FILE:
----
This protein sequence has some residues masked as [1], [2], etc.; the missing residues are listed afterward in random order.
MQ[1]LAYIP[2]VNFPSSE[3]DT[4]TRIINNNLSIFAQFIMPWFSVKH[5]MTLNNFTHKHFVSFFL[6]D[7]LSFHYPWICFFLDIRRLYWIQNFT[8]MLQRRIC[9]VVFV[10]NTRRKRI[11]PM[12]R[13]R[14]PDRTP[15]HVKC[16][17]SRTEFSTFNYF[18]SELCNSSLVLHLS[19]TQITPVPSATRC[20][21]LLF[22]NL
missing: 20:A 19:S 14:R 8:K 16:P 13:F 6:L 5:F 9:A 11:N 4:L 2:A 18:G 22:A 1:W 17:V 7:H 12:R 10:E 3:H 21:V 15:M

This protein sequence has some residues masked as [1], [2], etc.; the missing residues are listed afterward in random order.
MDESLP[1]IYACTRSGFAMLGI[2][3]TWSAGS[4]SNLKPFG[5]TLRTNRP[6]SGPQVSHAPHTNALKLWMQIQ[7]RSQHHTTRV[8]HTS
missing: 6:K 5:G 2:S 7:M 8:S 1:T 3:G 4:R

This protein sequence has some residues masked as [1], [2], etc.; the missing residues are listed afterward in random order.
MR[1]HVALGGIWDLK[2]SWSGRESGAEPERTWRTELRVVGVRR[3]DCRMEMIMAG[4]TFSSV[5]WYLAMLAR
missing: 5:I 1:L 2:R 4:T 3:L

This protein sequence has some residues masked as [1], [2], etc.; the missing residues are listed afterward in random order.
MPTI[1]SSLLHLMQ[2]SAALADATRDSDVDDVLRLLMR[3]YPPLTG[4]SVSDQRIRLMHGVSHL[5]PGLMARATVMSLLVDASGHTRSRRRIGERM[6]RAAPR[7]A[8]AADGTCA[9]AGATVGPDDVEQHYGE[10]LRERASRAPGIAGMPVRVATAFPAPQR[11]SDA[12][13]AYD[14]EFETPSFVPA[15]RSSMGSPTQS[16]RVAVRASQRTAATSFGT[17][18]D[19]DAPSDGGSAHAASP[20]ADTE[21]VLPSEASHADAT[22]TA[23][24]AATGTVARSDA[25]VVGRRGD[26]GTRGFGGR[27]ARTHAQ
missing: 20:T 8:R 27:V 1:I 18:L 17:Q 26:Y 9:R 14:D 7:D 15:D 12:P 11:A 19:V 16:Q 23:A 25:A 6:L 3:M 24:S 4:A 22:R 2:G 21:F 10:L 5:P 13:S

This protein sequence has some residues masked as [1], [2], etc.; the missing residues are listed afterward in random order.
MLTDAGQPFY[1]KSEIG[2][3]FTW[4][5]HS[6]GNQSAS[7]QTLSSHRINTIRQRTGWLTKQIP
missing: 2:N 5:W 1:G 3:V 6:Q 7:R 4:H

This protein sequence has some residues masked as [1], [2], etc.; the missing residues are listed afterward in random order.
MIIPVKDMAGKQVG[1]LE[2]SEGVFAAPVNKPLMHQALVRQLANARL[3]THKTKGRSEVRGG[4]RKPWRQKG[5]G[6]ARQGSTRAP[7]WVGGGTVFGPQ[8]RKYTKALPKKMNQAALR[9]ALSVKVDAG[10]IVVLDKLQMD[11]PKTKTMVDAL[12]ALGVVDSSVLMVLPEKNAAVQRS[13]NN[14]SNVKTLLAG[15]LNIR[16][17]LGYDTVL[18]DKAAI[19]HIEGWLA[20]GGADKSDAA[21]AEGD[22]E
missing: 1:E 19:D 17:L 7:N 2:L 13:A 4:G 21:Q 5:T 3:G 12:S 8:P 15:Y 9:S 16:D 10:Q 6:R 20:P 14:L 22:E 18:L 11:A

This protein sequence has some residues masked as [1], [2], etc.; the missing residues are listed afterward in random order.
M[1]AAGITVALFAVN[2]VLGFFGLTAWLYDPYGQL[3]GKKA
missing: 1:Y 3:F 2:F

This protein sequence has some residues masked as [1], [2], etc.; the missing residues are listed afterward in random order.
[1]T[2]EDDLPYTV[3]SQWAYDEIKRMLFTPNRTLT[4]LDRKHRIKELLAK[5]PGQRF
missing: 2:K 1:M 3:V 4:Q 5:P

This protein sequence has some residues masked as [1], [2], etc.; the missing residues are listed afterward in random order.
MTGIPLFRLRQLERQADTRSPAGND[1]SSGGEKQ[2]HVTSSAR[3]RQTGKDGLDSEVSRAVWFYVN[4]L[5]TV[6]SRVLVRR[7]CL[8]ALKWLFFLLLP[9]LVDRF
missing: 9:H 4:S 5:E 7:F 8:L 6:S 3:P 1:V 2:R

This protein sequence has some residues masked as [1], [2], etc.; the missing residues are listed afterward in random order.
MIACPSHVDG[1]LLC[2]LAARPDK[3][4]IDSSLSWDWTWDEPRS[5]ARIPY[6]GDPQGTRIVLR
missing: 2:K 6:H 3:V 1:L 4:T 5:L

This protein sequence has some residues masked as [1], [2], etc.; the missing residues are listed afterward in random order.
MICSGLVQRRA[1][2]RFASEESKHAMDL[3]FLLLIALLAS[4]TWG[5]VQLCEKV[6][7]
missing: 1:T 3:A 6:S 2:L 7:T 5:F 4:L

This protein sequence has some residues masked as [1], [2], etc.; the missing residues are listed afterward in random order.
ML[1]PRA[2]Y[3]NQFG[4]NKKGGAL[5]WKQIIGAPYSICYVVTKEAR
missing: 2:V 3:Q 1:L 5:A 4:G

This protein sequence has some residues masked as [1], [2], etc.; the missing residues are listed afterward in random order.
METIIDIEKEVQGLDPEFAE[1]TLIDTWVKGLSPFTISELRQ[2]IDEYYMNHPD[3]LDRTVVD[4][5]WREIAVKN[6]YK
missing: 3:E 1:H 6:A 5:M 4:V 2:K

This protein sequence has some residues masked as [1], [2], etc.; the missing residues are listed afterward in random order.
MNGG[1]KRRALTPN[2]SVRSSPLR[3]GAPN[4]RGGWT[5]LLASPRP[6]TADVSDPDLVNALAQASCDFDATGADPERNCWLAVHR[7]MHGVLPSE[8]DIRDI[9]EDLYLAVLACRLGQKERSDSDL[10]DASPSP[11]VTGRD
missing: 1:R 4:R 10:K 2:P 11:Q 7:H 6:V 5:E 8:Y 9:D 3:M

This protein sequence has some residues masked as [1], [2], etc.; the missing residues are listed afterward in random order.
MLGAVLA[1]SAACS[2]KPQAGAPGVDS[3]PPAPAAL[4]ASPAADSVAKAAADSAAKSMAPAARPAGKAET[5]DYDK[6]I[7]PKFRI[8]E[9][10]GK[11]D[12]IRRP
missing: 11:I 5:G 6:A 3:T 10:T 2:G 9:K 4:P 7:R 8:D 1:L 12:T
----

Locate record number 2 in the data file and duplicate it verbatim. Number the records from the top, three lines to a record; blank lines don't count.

This protein sequence has some residues masked as [1], [2], etc.; the missing residues are listed afterward in random order.
MDESLP[1]IYACTRSGFAMLGI[2][3]TWSAGS[4]SNLKPFG[5]TLRTNRP[6]SGPQVSHAPHTNALKLWMQIQ[7]RSQHHTTRV[8]HTS
missing: 6:K 5:G 2:S 7:M 8:S 1:T 3:G 4:R